CMF plant commissioned at Hungarian power station

Memcor has installed a continuous microfiltration (CMF) plant to pretreat water for a reverse osmosis (RO) plant at the Bokod power station near Budapest, Hungary. Zenon Systems Kft, a Hungarian subsidiary of Zenon Environmental Inc. of Canada, supplied the RO unit.

Water for boiler feed at the Bokod station is drawn directly from a cooling lake which suffers from high turbidity, primarily due to algae, which is detrimental to the operation of the RO plant. Conventional pretreatment methods were considered, but Memcor`s membrane technology was selected for its ability to remove suspended solids and algae down to 0.2 microns in one barrier filtration step.

The CMF process uses polypropylene microporous hollow fiber membranes in conjunction with a patented gas backwash sequence to remove accumulated particles from the membrane surface. The feed flow passes from the outside to the inside of the hollow fiber to maximize filtration surface area.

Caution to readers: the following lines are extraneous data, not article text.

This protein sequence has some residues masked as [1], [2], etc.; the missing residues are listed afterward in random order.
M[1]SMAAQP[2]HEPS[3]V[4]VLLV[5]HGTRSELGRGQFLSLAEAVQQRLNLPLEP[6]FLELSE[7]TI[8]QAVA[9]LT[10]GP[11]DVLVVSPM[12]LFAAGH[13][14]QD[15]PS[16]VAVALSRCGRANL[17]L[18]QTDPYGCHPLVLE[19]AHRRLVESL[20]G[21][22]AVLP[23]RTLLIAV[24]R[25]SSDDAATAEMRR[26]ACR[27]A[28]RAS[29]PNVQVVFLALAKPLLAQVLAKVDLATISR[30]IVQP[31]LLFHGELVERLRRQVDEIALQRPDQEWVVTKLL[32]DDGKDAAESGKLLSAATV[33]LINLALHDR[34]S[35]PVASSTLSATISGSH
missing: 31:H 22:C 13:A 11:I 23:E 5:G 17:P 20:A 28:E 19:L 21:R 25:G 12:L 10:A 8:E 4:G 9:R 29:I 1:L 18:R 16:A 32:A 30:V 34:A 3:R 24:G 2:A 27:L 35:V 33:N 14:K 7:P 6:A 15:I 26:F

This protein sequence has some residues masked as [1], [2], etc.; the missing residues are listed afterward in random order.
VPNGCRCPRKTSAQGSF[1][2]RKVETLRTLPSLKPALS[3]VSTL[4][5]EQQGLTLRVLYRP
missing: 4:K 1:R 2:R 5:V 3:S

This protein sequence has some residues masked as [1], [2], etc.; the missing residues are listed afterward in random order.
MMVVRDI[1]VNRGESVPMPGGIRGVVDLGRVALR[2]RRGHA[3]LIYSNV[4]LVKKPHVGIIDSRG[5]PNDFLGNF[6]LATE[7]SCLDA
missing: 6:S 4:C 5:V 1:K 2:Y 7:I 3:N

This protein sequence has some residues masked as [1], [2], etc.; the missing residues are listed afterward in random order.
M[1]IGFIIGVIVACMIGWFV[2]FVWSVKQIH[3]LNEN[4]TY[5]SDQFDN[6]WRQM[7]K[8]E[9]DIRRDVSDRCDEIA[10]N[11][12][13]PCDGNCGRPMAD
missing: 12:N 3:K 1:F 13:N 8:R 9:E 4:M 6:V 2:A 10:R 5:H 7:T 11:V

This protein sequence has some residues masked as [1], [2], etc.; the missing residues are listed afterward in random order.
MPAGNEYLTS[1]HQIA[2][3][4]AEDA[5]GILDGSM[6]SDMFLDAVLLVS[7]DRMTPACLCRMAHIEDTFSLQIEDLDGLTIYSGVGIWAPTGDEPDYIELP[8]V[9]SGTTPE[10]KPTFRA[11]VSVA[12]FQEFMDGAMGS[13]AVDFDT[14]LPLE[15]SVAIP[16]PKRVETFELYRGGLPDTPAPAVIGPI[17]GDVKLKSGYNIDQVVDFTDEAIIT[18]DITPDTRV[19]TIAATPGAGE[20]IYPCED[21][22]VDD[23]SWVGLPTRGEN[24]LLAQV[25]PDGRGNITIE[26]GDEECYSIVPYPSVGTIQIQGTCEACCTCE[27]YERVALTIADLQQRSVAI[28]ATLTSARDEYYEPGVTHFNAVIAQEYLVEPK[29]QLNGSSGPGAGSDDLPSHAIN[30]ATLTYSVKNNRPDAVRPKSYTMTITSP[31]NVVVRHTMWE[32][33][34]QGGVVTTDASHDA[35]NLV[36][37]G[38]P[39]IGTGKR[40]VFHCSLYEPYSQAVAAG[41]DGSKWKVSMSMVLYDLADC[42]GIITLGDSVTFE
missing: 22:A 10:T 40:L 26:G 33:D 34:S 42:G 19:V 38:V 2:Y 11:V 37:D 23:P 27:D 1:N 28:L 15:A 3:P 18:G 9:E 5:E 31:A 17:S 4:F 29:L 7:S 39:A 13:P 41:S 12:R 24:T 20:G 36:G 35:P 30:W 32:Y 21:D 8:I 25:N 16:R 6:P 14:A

The Hungarian system uses self-cleaning screens to remove large solid particles and a raw water feed tank. Two microfiltration units with standby feed pumps produce a flow of 44 cubic meters an hour in standby mode or 88 cubic meters an hour in parallel mode.

Pacific Power of Australia has also recently chosen Memcor CMF technology for its Eraring power station. The project, now under construction, will treat wastewater from a sewage pipeline, treat it, then reuse it in the power plant.